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Responding to Teens

The New York Times article about the Maplewood Memorial library depicts a problem that many libraries face – large numbers of teens congregating after school hours. Maplewood is not unique in having this “problem”. One of the lines that struck me was this one, “Having as many as 50 young people with nothing to do creates an untenable situation”. I do not know the size of the Maplewood library, but I do know that our own Dacula branch of the Gwinnett County Public Library, which is 20,000 square feet in size, routinely has many teens in the building every afternoon between 3PM and 5:30PM. Door counts of over 1,000 between those hours are not uncommon.

 

The Dacula library is situated within 500 yards of a middle and high school and about 1/2 mile from an elementary school. Shortly after opening the library began getting between 200 and 500 teens every afternoon. The library soon had a very real problem on their hands with disruptive behavior, noise, gang problems, you name it. The fact that it was a 20,000 square foot building open seven days a week and running on 14 full-time staff only served to complicate the picture. Management and administration worked very hard over the past few months to remedy the problem. Lots of community outreach took place with the schools and parents. The system's first security guard was hired and arrangements were made with the local police force for off-duty officers to patrol the parking lot area where numerous gang-related problems were developing. And staff began holding more and more teen programs to try to direct and mold their behavior. It's not over yet and there are still things to work out, but it is working. And all of this was done without closing the library – a tactic which I find amazing. .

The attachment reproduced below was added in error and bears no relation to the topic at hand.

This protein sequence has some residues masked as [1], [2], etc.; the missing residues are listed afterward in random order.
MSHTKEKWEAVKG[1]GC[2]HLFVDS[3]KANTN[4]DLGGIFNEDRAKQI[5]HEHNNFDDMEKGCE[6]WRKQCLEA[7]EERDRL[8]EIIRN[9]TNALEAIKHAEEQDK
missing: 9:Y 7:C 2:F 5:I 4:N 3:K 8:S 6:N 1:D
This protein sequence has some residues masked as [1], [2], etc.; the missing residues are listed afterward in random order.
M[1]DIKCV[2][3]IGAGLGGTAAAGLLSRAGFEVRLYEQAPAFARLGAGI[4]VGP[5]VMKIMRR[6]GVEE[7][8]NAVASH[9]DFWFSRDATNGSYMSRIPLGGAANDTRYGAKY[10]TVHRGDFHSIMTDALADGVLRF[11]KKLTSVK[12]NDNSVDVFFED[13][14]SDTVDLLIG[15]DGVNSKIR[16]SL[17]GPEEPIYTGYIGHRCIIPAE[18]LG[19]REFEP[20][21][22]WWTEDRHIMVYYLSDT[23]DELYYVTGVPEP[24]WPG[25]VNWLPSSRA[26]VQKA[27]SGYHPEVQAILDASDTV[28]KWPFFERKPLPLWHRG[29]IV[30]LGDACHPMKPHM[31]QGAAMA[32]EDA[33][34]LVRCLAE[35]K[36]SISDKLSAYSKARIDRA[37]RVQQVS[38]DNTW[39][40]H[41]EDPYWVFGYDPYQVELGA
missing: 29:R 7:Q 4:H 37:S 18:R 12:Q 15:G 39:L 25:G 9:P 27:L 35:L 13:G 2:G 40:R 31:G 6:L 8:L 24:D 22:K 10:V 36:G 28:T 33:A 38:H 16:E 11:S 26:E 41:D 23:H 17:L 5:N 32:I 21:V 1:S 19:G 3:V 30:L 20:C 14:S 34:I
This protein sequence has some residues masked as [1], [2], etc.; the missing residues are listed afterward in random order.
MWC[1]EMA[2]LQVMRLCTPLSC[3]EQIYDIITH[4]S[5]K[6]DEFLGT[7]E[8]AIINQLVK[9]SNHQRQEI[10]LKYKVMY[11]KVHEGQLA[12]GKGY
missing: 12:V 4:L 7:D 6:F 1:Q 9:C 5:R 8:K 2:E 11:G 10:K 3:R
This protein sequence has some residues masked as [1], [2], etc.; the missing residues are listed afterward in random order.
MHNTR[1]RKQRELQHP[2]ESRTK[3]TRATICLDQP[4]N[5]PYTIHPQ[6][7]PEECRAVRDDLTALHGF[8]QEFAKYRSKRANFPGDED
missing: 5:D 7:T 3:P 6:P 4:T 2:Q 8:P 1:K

The Dacula branch staff has responded admirably to the problems and in doing so they have made great strides in reaching more and more local teens. Recent events such as the Halloween party, Teen Game Night and the Winter Masquerade party have turned many teens into regular library users and some into members of the branch’s Teen Advisory Board – a group that meets regularly to plan and promote teen outreach.

 

None of this has been easy or inexpensive. Security guards and off-duty police officers costs money, as do extra staff. The time to plan and present teen programs is also not without a cost. But the return on this investment has been remarkable. The numbers of incidents in the branch are down. Customer comments are far more positive and, perhaps most importantly, the community understands and approves of the library’s efforts because the community has been made an integral part of the solution. While it is never possible to please everyone all of the time, the efforts being made in Dacula are showing very real and positive results. I hope other libraries facing such issues can find the resources to address their teen problems without resorting to closing their doors.

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